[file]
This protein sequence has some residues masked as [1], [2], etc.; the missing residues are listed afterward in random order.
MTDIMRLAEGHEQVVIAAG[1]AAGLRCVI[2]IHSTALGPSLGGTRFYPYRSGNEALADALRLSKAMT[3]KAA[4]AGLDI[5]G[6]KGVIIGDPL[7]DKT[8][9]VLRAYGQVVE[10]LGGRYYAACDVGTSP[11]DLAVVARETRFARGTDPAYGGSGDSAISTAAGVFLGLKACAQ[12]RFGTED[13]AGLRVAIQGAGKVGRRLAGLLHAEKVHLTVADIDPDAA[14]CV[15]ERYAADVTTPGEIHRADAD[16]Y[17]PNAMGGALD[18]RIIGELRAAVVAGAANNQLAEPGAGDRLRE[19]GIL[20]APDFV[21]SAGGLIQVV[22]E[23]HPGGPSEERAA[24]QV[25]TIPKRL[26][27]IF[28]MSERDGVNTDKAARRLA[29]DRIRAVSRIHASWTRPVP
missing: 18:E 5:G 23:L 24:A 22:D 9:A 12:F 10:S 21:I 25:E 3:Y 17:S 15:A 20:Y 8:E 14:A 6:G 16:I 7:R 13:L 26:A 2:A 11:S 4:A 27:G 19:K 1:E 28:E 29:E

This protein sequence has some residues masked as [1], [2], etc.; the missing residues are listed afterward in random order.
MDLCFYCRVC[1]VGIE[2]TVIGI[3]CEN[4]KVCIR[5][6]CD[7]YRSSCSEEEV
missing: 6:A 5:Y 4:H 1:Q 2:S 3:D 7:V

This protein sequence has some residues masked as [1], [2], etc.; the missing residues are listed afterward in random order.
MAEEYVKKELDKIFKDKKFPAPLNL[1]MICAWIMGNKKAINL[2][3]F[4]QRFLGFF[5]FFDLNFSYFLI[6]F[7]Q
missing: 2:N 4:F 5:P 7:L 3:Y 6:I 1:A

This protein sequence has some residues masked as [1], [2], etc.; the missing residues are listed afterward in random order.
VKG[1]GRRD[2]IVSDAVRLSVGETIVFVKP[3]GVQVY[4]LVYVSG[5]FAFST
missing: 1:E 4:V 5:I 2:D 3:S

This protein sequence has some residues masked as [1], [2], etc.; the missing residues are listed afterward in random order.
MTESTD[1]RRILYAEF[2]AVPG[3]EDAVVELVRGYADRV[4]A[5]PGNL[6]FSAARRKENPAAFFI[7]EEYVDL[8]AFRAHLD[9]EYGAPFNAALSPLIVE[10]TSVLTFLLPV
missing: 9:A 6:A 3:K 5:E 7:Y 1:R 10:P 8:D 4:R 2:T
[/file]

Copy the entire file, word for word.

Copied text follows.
This protein sequence has some residues masked as [1], [2], etc.; the missing residues are listed afterward in random order.
MTDIMRLAEGHEQVVIAAG[1]AAGLRCVI[2]IHSTALGPSLGGTRFYPYRSGNEALADALRLSKAMT[3]KAA[4]AGLDI[5]G[6]KGVIIGDPL[7]DKT[8][9]VLRAYGQVVE[10]LGGRYYAACDVGTSP[11]DLAVVARETRFARGTDPAYGGSGDSAISTAAGVFLGLKACAQ[12]RFGTED[13]AGLRVAIQGAGKVGRRLAGLLHAEKVHLTVADIDPDAA[14]CV[15]ERYAADVTTPGEIHRADAD[16]Y[17]PNAMGGALD[18]RIIGELRAAVVAGAANNQLAEPGAGDRLRE[19]GIL[20]APDFV[21]SAGGLIQVV[22]E[23]HPGGPSEERAA[24]QV[25]TIPKRL[26][27]IF[28]MSERDGVNTDKAARRLA[29]DRIRAVSRIHASWTRPVP
missing: 18:E 5:G 23:L 24:A 22:D 9:A 12:F 10:S 21:I 25:E 3:Y 17:S 15:A 20:Y 8:E 14:A 6:G 16:I 7:R 13:L 26:A 2:A 11:S 4:A 27:G 19:K 1:E 28:E 29:E

This protein sequence has some residues masked as [1], [2], etc.; the missing residues are listed afterward in random order.
MDLCFYCRVC[1]VGIE[2]TVIGI[3]CEN[4]KVCIR[5][6]CD[7]YRSSCSEEEV
missing: 6:A 5:Y 4:H 1:Q 2:S 3:D 7:V

This protein sequence has some residues masked as [1], [2], etc.; the missing residues are listed afterward in random order.
MAEEYVKKELDKIFKDKKFPAPLNL[1]MICAWIMGNKKAINL[2][3]F[4]QRFLGFF[5]FFDLNFSYFLI[6]F[7]Q
missing: 2:N 4:F 5:P 7:L 3:Y 6:I 1:A

This protein sequence has some residues masked as [1], [2], etc.; the missing residues are listed afterward in random order.
VKG[1]GRRD[2]IVSDAVRLSVGETIVFVKP[3]GVQVY[4]LVYVSG[5]FAFST
missing: 1:E 4:V 5:I 2:D 3:S

This protein sequence has some residues masked as [1], [2], etc.; the missing residues are listed afterward in random order.
MTESTD[1]RRILYAEF[2]AVPG[3]EDAVVELVRGYADRV[4]A[5]PGNL[6]FSAARRKENPAAFFI[7]EEYVDL[8]AFRAHLD[9]EYGAPFNAALSPLIVE[10]TSVLTFLLPV
missing: 9:A 6:A 3:K 5:E 7:Y 1:R 10:P 8:D 4:R 2:T